**Here are few tips on how
to proceed in solving problems in Physics 101**

1. Read the problem *carefully*.

2. Draw a diagram. A picture, even if it is so simple-minded as to seem silly, is worth hundred lines of algebra.

3. List __ all __ quantities given and requested.

4. Try to understand the behavior of the system qualitatively. Play with the situation either mentally or using physical models. Look for simpler special cases (a right angle, an infinite mass, a zero length, etc.) where the solution to the problem is more transparent.

5. Determine the problem type (response to a force, energy conservation, equilibrium, etc.) and write down principles and equations which apply to this kind of problem. Write down too many. It is easier to ignore excess information than to realize something needed is missing. Add to the list of quantities made in step 3 any that are normally needed for this type of problem which are not specifically mentioned in the problem statement.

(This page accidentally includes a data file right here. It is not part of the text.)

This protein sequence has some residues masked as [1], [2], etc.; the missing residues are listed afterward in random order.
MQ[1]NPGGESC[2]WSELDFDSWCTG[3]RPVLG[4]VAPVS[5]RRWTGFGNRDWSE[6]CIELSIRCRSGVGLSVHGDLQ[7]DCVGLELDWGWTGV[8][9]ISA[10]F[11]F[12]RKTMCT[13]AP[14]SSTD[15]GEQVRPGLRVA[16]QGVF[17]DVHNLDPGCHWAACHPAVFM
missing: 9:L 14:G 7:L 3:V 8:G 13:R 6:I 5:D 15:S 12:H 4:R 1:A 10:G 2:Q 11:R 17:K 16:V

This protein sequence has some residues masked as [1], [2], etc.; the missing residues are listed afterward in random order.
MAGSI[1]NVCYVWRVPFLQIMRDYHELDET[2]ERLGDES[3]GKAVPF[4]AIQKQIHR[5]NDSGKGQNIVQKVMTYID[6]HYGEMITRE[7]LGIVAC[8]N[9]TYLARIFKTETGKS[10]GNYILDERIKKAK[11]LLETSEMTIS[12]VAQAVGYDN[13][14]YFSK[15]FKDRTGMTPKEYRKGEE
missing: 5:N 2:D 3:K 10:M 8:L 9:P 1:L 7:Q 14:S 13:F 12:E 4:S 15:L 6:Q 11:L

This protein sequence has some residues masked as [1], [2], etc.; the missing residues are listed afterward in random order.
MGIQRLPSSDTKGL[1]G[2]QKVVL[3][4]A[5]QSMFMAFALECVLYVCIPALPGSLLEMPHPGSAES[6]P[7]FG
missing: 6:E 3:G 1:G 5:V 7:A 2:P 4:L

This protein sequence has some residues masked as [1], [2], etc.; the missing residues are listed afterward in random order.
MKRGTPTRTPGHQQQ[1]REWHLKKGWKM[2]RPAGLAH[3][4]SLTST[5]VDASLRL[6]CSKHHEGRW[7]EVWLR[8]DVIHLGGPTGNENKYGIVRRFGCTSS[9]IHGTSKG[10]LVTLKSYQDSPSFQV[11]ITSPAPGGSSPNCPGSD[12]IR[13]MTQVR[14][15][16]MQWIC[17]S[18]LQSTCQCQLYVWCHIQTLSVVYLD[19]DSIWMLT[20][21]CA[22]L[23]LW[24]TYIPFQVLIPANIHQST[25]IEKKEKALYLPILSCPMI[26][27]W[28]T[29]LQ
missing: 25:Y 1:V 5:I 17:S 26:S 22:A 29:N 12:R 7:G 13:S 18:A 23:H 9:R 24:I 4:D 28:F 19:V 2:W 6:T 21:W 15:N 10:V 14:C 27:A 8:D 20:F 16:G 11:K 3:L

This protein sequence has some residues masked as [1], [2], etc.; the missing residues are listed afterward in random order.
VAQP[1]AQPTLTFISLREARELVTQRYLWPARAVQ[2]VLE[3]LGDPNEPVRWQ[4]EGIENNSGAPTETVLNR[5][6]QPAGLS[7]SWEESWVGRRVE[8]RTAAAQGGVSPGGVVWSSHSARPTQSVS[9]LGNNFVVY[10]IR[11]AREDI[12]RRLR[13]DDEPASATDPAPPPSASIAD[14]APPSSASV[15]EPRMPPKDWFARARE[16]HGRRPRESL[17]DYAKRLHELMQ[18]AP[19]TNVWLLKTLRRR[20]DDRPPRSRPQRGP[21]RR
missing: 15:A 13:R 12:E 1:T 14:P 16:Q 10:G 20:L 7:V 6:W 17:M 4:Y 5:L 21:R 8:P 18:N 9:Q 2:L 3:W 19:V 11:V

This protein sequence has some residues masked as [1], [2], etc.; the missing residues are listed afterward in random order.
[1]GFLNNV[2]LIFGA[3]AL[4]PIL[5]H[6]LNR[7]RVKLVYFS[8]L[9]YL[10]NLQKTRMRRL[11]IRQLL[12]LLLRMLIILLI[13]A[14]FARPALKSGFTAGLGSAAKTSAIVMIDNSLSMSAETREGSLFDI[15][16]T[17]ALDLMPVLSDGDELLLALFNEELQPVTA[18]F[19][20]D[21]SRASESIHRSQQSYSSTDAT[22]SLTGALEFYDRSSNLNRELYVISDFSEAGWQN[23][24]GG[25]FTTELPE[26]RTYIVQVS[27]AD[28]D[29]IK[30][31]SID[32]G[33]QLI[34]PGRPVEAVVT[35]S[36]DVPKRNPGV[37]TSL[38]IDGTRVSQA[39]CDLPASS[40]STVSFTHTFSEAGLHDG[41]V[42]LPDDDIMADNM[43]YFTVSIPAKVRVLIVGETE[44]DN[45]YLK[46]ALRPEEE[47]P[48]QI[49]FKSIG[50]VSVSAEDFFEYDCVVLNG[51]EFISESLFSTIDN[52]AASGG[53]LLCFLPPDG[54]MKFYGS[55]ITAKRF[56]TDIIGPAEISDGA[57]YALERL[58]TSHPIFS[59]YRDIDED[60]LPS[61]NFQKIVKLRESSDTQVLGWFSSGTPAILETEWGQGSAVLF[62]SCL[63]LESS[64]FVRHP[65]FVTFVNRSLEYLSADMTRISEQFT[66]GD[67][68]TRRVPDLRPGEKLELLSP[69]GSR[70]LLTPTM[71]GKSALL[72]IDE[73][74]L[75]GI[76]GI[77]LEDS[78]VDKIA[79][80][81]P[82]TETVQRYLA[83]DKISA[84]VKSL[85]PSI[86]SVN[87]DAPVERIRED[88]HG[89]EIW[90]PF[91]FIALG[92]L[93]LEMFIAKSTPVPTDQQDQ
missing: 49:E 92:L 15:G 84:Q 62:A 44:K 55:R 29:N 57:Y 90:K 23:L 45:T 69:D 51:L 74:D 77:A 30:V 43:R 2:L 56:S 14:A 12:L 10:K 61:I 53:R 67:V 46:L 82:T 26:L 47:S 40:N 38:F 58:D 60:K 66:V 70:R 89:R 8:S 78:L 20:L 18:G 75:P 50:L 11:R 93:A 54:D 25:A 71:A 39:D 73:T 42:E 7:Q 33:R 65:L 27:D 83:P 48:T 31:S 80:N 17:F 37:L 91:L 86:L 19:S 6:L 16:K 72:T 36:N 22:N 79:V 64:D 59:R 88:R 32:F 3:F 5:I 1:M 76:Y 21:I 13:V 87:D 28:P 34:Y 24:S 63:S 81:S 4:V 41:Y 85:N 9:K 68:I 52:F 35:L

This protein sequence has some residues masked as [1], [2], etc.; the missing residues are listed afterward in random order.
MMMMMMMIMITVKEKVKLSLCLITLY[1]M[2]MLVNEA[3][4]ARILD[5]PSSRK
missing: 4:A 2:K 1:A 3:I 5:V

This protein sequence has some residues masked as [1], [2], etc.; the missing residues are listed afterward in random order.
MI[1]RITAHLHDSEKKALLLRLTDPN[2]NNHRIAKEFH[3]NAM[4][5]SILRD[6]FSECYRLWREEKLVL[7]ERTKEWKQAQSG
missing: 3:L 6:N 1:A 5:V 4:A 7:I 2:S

6. Work on the algebra to reduce the number of unknowns. In general, having the same number of relevant, independent equations as unknowns means there are enough equations. If necessary, add to the list of quantities made in step 3 any additional quantities which can be calculated using the equations from step 5. Finally, check for relations that may have been overlooked in step 5.

7. Calculate the algebraic solution.

8. If a numerical solution is requested, put in numbers with units. Make sure
all the numbers you use are in ** the same set of units**.

9. Check:

Plausibility(Is the algebra OK? Are the numbers reasonable?)

Units(Are all units consistent and appropriate?)

Notation(Are vector quantities labeled as such?)

Special cases(Is the solution consistent with the special cases of step 4?)